This is Thar. Another in a series of Berroco hats named after. Hmm. Maybe the Thar Desert region to the east of the Indus River, in the Pakistani states of Rajasthan and Gujara. The hat doesn’t really remind me of Pakistan, though. Do you suppose Berroco meant tahr? A tahr is a goatlike mammal that lives on cliffs and mountains in southern India, Oman and the Himalayas. Probably not a typo. That’s not the kind of typo commercially produced patterns tend to have. There is a short little river in France named the Thar. There’s an SUV sold in India named Thar. Thar is a pharmaceutical company. And of course the word is also a variant of “there,” as in “them thar hills” or “thar she blows.”
So, meet Thar, a nice Berroco hat pattern that conjures up exotic goats, rugged cars, barren deserts, drugs and either bad or rustic or archaic grammar depending on your point of view. And it will also keep a head quite warm. Knit here in Lodge, a Berroco bulky mix of wool, rayon and nylon.
This is a new pattern from Linda at Knitwise Design: Jo-Jo’s Vest. I knit it in the very economical Paton’s Classic Wool Worsted, which was especially economical because the yarn was seriously discounted. The vest used only a tad over 650 yards, so just barely into the fourth skein. Vests are just the ticket when it comes to lots of bang for the buck.
Here is Jo-Jo’s in progress!
Jo-Jo’s Vest is available on Ravelry. The pattern includes directions for sizes 34 to 58 inch bust. There are even some extra hints for modifying the pattern to accommodate ample-sized bods. The pattern is worked from the bottom up. But it’s knit in one piece. The only seaming is where the neckband attaches at the back of the neck. Even the armhole bands and button bands are integral. To make the fit more flattering, there are a few subtle shapings built in and the sides of the vest are ribbed.
As soon as I finished this one I wanted to cast on for another! Everyone who’s knit it on Ravelry is raving about how well the vest fits. And a number of us are planning to knit another.
These two chicks were born on Belly Button Island, in the north section of Long Lake, on Father’s Day, June 16th. We spotted them riding on a parent’s back on their birthday, but weren’t sure if we were seeing one or two chicks. One week later, as one chick paddled behind a parent and one rode, we knew it was twins.
The chicks grew quickly.
By September, the chicks are adolescents. They often hang out together without either parent. They are very efficient divers, though they don’t seem to stay underwater as long as the adults do. When a parent is around, they still head over hoping to get a snack, but the parents don’t seem to oblige them anymore. The young loon’s plumage is still immature, but size-wise they are only a tad smaller than the adults.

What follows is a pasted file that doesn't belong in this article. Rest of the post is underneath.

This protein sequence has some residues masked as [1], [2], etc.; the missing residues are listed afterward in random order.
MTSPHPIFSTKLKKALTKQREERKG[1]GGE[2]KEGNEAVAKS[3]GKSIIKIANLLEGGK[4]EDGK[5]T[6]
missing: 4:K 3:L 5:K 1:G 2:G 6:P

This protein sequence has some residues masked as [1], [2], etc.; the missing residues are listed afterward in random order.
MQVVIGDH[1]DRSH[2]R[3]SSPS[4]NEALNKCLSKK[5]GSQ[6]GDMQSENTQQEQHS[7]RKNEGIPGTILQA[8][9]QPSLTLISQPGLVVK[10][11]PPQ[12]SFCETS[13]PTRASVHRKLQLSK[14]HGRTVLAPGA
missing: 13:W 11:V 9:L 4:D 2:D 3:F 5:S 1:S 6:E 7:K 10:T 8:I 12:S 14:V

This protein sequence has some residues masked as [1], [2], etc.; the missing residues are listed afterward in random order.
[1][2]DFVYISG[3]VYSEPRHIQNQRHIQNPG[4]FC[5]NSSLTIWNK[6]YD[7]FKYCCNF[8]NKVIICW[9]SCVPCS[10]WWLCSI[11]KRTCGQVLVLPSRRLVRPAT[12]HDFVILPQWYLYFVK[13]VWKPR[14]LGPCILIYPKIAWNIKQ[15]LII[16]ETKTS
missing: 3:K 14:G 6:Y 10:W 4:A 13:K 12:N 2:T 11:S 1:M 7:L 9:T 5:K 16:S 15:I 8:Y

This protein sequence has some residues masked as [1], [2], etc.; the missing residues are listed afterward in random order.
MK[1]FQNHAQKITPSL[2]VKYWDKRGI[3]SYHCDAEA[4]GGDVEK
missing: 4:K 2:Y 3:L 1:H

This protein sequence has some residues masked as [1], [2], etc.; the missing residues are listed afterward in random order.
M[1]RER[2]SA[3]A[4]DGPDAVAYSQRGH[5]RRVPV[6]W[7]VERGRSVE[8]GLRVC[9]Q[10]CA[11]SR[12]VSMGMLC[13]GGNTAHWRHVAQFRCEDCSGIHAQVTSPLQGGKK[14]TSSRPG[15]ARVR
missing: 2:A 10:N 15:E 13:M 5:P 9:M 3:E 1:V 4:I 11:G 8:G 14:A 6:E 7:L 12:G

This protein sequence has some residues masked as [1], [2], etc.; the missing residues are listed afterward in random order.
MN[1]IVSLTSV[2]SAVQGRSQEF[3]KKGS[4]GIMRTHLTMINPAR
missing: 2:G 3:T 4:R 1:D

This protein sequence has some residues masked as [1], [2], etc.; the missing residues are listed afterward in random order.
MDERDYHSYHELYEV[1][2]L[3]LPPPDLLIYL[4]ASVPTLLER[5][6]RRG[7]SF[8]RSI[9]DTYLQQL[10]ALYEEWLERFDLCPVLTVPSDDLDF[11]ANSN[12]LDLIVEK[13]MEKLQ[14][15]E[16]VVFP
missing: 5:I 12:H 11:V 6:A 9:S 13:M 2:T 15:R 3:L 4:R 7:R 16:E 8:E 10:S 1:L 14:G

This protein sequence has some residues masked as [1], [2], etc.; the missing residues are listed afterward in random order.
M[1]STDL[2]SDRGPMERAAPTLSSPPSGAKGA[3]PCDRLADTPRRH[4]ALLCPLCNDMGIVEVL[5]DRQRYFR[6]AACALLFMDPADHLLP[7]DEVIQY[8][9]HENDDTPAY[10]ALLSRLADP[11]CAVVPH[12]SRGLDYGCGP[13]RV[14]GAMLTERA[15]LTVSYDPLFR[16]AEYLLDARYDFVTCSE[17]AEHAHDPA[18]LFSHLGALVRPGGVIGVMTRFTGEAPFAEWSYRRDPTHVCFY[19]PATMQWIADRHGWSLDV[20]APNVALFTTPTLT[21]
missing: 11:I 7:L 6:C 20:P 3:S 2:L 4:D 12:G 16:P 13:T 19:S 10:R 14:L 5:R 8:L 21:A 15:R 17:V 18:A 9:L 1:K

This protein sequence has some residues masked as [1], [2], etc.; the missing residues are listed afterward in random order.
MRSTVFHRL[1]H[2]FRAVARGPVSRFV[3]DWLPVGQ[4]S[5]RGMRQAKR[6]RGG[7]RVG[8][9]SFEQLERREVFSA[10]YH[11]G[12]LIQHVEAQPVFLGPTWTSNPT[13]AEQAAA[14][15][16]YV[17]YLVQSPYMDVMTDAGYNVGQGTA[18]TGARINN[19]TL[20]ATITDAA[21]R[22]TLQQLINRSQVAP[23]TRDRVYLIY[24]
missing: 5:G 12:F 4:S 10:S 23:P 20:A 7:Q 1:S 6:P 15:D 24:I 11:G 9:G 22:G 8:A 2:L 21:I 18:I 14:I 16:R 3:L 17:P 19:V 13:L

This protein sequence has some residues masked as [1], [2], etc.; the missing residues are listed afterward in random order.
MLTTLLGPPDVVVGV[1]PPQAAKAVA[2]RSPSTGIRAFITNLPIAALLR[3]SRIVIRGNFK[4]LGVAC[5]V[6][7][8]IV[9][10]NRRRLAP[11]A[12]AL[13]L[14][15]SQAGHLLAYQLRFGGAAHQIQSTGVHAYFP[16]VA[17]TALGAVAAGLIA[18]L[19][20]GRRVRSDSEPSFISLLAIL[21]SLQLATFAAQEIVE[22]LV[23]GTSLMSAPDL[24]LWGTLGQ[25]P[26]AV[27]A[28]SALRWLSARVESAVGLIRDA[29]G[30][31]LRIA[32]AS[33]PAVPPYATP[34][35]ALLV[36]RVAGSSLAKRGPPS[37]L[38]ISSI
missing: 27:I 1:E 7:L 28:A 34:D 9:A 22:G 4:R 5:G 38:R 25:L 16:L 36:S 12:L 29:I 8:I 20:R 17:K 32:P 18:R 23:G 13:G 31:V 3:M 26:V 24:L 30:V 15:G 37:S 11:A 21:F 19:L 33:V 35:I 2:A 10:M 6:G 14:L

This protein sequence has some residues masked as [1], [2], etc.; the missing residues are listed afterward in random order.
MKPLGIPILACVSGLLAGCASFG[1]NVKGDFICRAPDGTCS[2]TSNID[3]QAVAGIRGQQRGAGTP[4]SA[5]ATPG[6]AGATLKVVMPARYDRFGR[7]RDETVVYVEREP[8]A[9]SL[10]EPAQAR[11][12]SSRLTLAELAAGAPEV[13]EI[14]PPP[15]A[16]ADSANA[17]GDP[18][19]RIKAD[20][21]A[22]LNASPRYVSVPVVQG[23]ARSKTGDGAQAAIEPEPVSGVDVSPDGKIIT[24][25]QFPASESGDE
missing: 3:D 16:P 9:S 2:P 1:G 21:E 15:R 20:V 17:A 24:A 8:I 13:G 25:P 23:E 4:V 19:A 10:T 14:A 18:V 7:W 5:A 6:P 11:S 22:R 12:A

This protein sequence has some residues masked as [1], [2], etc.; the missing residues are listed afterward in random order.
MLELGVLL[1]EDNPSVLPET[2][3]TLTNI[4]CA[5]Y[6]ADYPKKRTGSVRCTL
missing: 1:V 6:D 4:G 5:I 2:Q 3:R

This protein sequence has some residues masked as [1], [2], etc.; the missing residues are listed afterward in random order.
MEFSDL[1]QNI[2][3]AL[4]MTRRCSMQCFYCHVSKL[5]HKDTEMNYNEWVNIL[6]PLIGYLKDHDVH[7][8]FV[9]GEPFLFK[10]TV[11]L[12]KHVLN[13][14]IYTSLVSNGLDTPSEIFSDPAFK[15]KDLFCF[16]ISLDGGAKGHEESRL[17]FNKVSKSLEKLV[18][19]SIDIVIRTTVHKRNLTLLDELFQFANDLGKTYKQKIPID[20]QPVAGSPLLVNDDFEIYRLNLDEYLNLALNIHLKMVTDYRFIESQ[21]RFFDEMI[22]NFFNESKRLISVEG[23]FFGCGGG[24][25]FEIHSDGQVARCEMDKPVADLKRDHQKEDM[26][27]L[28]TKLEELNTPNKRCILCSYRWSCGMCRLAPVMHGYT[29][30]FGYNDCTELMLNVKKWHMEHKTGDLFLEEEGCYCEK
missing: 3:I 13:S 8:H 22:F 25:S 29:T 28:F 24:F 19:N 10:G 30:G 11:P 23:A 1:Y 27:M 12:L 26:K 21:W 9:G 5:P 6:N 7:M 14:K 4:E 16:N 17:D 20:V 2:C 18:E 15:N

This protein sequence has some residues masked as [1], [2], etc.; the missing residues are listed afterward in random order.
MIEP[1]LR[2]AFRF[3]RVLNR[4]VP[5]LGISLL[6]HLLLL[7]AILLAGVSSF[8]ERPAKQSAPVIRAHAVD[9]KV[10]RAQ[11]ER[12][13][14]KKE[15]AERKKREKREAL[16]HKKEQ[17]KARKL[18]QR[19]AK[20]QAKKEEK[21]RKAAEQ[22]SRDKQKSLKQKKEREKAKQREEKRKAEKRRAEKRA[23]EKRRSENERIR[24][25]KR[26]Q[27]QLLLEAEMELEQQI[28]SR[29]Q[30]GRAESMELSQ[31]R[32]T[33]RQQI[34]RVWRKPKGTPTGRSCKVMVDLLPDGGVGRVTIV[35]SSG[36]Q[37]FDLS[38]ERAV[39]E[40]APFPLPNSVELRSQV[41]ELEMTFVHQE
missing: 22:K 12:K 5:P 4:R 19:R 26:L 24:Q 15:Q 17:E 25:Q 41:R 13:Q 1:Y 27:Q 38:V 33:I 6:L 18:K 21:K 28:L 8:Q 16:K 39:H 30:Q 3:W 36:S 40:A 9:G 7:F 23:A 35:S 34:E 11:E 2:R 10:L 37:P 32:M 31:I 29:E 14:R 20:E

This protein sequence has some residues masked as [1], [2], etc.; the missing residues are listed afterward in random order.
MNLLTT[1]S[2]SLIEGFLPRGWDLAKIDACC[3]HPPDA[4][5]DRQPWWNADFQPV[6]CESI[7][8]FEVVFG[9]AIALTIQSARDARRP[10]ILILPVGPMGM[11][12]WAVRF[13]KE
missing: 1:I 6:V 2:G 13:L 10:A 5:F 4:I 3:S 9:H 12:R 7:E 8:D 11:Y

Like the parents, the young loons will approach a quiet boat. Sometimes they even seem to be drawn to our kayaks. Even this fisherman, on a recent chilly and foggy morning, didn’t frighten off the adolescent.
The parents will be leaving this month and will winter in warmer places down South. The twins will be left behind for another 4-6 weeks. They will stay on Long Lake late enough that we’ll start to worry if they know what they are supposed to do. For now, they need to get stronger, bulk up a bit for the flight south and, oh yes, practice their take-offs and landings.
The adults are grooming their flight feathers. Well, either that or practicing their yoga poses.
This is Emily Wessel’s new child’s sweater pattern, crossed cardigan. Wessel and Alexa Ludamen are tincanknits. The pattern includes eight sizes, from 0 to 6 months and on to 11-13 years. I was part of the test knitters’ group and really enjoyed the knitting and the experience of working with these talented designers. The pattern was a bit of a challenge and definitely needs you to keep alert. You start knitting at the center back, with a pinhole cast-on. The designers’ website gives excellent instructions for that.
Here’s the back, followed by a closer look at it:
My pinhole cast-on was a bit loosey goosey, but I am still very pleased with the sweater. It’s knit in Stonehedge Fiber Mills Shepherd’s Wool, a 100% merino lightweight worsted. This apricot with subtle yellow highlights is one of my favorites of their colorways.
This is a modification of Hinge, worn here by a 3-year old. Hinge is a hat pattern from Berroco’s Booklet #322. It’s an interesting booklet that includes four hats: Hinge, Gnat, Peel and Thar. (I don’t know why these name choices, but maybe they mean something to someone.)
Hinge is supposed to be slouch hat, but I had not quite enough yarn to give the slouch full sway. It’s knit in fisherman’s rib, a sort of “cheater’s” brioche stitch that involves knitting into the row below. I’d forgotten what a yarn hog the stitch is. It’s shown here in the yarn Berroco recommends for the pattern: Lodge, a bulky weight 47% nylon, 47% wool, 6% rayon blend. Berroco says its “mesmerizing color transitions are punctuated with vibrant tweed flecks” and that it “works up quickly into gorgeous stripes.” I agree it’s a very nice bulky weight. This beanie version of Hinge took 128 yards.
Here’s Hinge on a 6 year old:
Here’s Hinge on an 11-year old. And here’s also where you will see that it’s knit flat and then seamed and that bulky Hinge doesn’t take too well to seaming.